Venezuela’s government on Saturday said it was temporarily occupying the local subsidiary of multinational packaging company Smurfit Kappa, accusing the company of using its dominant position in the market to inflate prices.
In the run-up to Sunday’s municipal elections, Venezuelan President Nicolas Maduro’s government has launched an “economic offensive” to try to win over voters fed up with chronic shortages of basic goods and annual inflation of 54 percent.
Last week, Maduro said inspections of businesses would be stepped up and called for tough punishments for those accused of price gouging.
The opposition says his statist policies, and a decade of strict currency controls, are the problem.
Venezuelan Industry Minister Ricardo Menendez said the local subsidiary of Irish packaging group Smurfit Kappa had hiked prices for some food-related products by 372 percent in the last year.
“This company is being occupied temporarily to guarantee the provision of raw material for the food chain, everything related to the packaging, to guarantee the food produced in our country,” Menendez said on state TV from the company’s factory in the west-central state of Carabobo.
He said the government was not taking over the day-to-day running of the facility.
“The owners are responsible, before the country, to guarantee the maximum increase in production from this plant ... but the state will be here, vigilant, to make sure that no one sabotages our economy,” he said.
There was no immediate response to requests for comment sent to Smurfit Kappa.
It is not the company’s first collision with Venezuela’s socialist government.
In 2009, former Venezuelan president Hugo Chavez seized 1,500 hectares of forestry land owned by Smurfit Kappa, vowing to clear the trees and use the land for crops.
At the time, analysts said the company had about 30,000 hectares in Venezuela, representing 35 percent of the group’s Latin American landholdings, which represented 15 percent of Smurfit Kappa’s revenues.
Maduro, who has staked his leadership on preserving the legacy of his late mentor Chavez, alleged on Friday that price irregularities had been found at almost 99 percent of 1,705 businesses inspected so far this month.
Maduro’s administration accuses companies of marking up prices by as much as 1,000 percent over cost, though many retailers say they have been forced to increase prices due to lack of access to foreign currency at the official rate.
The president asserts that “capitalist parasites” are trying to wreck the OPEC nation’s economy and drive him from office.
The opposition denounces his latest theatrical economic moves as short-term populism and says they are coupled with incompetence that will only make things worse in the long run.
OFF BORDER ISLAND: The fisheries official disappeared from a patrol vessel wearing a life jacket and leaving behind his shoes, indicating an intentional move, Seoul said North Korean soldiers shot dead a suspected South Korean defector at sea and burned his body as a COVID-19 precaution after he was interrogated in the water over several hours, Seoul military officials said yesterday. It is the first killing of a South Korean citizen by North Korean forces for a decade, and comes with Pyongyang at high alert over the COVID-19 pandemic and inter-Korean relations at a standstill. The fisheries official disappeared from a patrol vessel near the western border island of Yeonpyeong on Monday, the official said. More than 24 hours later, North Korean forces located him in their waters and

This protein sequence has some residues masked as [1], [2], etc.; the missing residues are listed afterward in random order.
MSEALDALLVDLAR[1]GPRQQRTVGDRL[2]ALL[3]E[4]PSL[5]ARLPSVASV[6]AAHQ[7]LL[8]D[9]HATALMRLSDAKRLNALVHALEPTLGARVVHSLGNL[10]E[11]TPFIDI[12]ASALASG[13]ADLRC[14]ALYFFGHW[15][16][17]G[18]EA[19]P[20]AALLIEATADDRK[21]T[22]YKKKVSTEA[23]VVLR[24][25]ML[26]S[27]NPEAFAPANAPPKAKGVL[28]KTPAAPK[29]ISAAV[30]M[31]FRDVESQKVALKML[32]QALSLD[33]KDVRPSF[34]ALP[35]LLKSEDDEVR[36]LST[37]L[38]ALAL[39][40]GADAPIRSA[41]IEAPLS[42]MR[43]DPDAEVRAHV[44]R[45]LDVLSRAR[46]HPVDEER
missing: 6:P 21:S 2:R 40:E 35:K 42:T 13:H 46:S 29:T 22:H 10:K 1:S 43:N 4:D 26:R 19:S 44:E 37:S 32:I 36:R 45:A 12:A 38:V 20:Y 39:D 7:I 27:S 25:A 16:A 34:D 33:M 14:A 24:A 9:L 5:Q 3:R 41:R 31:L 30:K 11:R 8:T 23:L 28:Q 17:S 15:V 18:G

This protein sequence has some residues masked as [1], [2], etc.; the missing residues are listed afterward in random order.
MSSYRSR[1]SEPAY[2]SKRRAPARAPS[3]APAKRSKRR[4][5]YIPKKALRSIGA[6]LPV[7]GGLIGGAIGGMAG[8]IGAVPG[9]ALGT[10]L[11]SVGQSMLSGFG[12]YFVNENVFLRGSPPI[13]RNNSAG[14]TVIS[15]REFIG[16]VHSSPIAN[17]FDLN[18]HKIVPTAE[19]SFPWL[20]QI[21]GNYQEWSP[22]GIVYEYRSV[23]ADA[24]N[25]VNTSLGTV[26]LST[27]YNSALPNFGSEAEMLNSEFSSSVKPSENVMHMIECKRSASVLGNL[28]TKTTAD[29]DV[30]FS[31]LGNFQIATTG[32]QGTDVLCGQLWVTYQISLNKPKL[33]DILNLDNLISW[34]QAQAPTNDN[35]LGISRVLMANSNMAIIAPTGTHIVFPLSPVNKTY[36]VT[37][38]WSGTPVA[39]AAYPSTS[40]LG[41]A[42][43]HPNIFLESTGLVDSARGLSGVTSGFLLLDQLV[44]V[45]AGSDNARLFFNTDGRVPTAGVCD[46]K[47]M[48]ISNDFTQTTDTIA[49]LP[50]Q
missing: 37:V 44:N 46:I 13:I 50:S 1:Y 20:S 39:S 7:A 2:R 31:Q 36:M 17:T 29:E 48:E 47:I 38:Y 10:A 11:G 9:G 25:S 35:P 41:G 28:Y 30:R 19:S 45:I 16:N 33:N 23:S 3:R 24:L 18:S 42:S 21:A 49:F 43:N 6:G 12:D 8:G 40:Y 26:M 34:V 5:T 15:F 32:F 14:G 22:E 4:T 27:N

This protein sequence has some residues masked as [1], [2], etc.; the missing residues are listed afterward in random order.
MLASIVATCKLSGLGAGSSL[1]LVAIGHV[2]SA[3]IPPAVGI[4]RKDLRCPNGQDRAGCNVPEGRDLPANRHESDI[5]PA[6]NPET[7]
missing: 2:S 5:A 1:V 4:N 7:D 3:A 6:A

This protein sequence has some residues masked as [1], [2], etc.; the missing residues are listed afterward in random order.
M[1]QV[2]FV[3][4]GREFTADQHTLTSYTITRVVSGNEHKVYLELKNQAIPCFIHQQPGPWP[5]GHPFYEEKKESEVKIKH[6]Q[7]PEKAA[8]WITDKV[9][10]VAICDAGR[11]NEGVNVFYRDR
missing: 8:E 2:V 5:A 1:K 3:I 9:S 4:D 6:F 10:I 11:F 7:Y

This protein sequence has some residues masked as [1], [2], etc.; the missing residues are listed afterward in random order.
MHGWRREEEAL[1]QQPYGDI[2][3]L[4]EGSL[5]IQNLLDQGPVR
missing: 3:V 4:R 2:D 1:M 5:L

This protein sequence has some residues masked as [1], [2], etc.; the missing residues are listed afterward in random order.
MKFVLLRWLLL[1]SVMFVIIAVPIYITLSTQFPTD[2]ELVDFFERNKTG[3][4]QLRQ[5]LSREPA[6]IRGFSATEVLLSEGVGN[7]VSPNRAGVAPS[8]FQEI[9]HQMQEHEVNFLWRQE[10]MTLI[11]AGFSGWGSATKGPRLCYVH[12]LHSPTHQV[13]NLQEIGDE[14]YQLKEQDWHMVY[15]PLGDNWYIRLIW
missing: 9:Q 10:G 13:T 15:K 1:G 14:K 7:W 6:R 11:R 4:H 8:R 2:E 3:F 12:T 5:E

ACADEMIC FREEDOM: One professor told her students to submit anonymized papers and not to record any online classes. Some US schools have announced similar steps Students at Oxford University specializing in the study of China are being asked to submit some papers anonymously to protect them from the possibility of retribution under the sweeping new security law introduced three months ago in Hong Kong. The anonymity ruling is to be applied in classes, and group tutorials are to be replaced by one-to-ones. Students are also to be warned that it will be viewed as a disciplinary offence if they tape classes or share them with outside groups. The Hong Kong National Security Law was imposed on June 30 by Beijing after more than a year of pro-democracy
Japan’s government yesterday urged people to seek help if they were struggling to cope, following Sunday’s death of the popular actress and Miss Sherlock star Yuko Takeuchi, 40. News of her death shocked the nation and follows other recent cases of Japanese celebrities taking their lives, with figures showing a recent rise in suicides. Takeuchi was a household name in Japan and had given birth to her second child in January. Japanese Chief Cabinet Secretary Katsunobu Kato did not mention a particular case, but said that some people were struggling to cope during the COVID-19 pandemic. “There has been an uptick in the number
China on Thursday lashed out at the US at a high-level UN meeting over its criticism on the COVID-19 pandemic, with its envoy declaring, “Enough is enough.” Two days after US President Donald Trump used his annual address to the General Assembly to attack China’s record, US Ambassador to the UN Kelly Craft, also took an outraged tone — after which her Chinese counterpart showed palpable anger. “I must say, enough is enough. You have created enough troubles for the world already,” Chinese Ambassador to the UN Zhang Jun (張軍) told a Security Council meeting on global governance attended through videoconference